This course is a standard [15] point course and students are expected to spend 10 hours per week involved in each 15 point course that they are enrolled in.

For this course, you can expect 32 hours of lectures, a 8 x 2 hour laboratory classes, 48 hours of reading and thinking about the content and [24] hours of work on assignments and/or test preparation.

Digital Resources

Course materials are made available in a learning and collaboration tool called Canvas which also includes reading lists and lecture recordings (where available).

Please remember that the recording of any class on a personal device requires the permission of the instructor.


The content and delivery of content in this course are protected by copyright. Material belonging to others may have been used in this course and copied by and solely for the educational purposes of the University under license.

You may copy the course content for the purposes of private study or research, but you may not upload onto any third party site, make a further copy or sell, alter or further reproduce or distribute any part of the course content to another person.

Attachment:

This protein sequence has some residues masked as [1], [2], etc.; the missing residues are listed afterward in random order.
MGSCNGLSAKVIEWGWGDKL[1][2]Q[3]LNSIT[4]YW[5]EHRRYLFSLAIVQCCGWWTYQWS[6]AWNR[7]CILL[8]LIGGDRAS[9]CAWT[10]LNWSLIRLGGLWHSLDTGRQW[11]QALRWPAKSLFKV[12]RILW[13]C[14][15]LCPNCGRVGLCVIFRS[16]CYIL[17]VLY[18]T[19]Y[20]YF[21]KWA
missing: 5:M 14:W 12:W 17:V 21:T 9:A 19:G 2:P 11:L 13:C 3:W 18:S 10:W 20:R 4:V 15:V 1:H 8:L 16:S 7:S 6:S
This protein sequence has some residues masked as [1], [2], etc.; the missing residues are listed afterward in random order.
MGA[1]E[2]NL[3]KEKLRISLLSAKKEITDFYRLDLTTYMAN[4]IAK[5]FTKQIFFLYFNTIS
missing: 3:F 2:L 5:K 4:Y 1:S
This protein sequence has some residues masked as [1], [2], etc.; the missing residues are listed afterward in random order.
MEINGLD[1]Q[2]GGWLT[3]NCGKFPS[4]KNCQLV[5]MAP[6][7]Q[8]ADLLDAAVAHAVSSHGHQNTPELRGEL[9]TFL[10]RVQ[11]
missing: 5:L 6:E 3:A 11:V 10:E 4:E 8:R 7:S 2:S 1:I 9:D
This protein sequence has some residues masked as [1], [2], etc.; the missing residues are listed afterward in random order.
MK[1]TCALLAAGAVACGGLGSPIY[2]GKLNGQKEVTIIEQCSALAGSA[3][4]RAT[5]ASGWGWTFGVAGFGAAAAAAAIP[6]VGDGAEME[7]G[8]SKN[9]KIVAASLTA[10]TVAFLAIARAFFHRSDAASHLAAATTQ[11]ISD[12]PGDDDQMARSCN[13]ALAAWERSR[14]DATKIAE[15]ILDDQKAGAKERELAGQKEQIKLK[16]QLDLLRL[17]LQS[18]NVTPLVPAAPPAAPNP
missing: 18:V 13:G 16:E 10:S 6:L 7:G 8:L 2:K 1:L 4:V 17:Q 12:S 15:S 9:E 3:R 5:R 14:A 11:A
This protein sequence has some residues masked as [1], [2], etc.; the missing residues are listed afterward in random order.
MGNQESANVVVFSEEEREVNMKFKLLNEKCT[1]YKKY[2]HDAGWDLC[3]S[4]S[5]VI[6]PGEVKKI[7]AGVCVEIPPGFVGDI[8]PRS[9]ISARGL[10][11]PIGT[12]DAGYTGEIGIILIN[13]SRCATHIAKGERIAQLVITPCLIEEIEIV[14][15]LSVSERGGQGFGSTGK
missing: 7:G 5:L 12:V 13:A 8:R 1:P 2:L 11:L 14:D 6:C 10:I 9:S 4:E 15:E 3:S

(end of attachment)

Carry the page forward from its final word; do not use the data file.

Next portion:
Academic Integrity

The University of Auckland will not tolerate cheating, or assisting others to cheat, and views cheating in coursework as a serious academic offence. The work that a student submits for grading must be the student's own work, reflecting their learning. Where work from other sources is used, it must be properly acknowledged and referenced. This requirement also applies to sources on the internet. A student's assessed work may be reviewed against online source material using computerised detection mechanisms.

Inclusive Learning

All students are asked to discuss any impairment related requirements privately, face to face and/or in written form with the course coordinator, lecturer or tutor.

Student Disability Services also provides support for students with a wide range of impairments, both visible and invisible, to succeed and excel at the University. For more information and contact details, please visit the Student Disability Services’ website at

Special Circumstances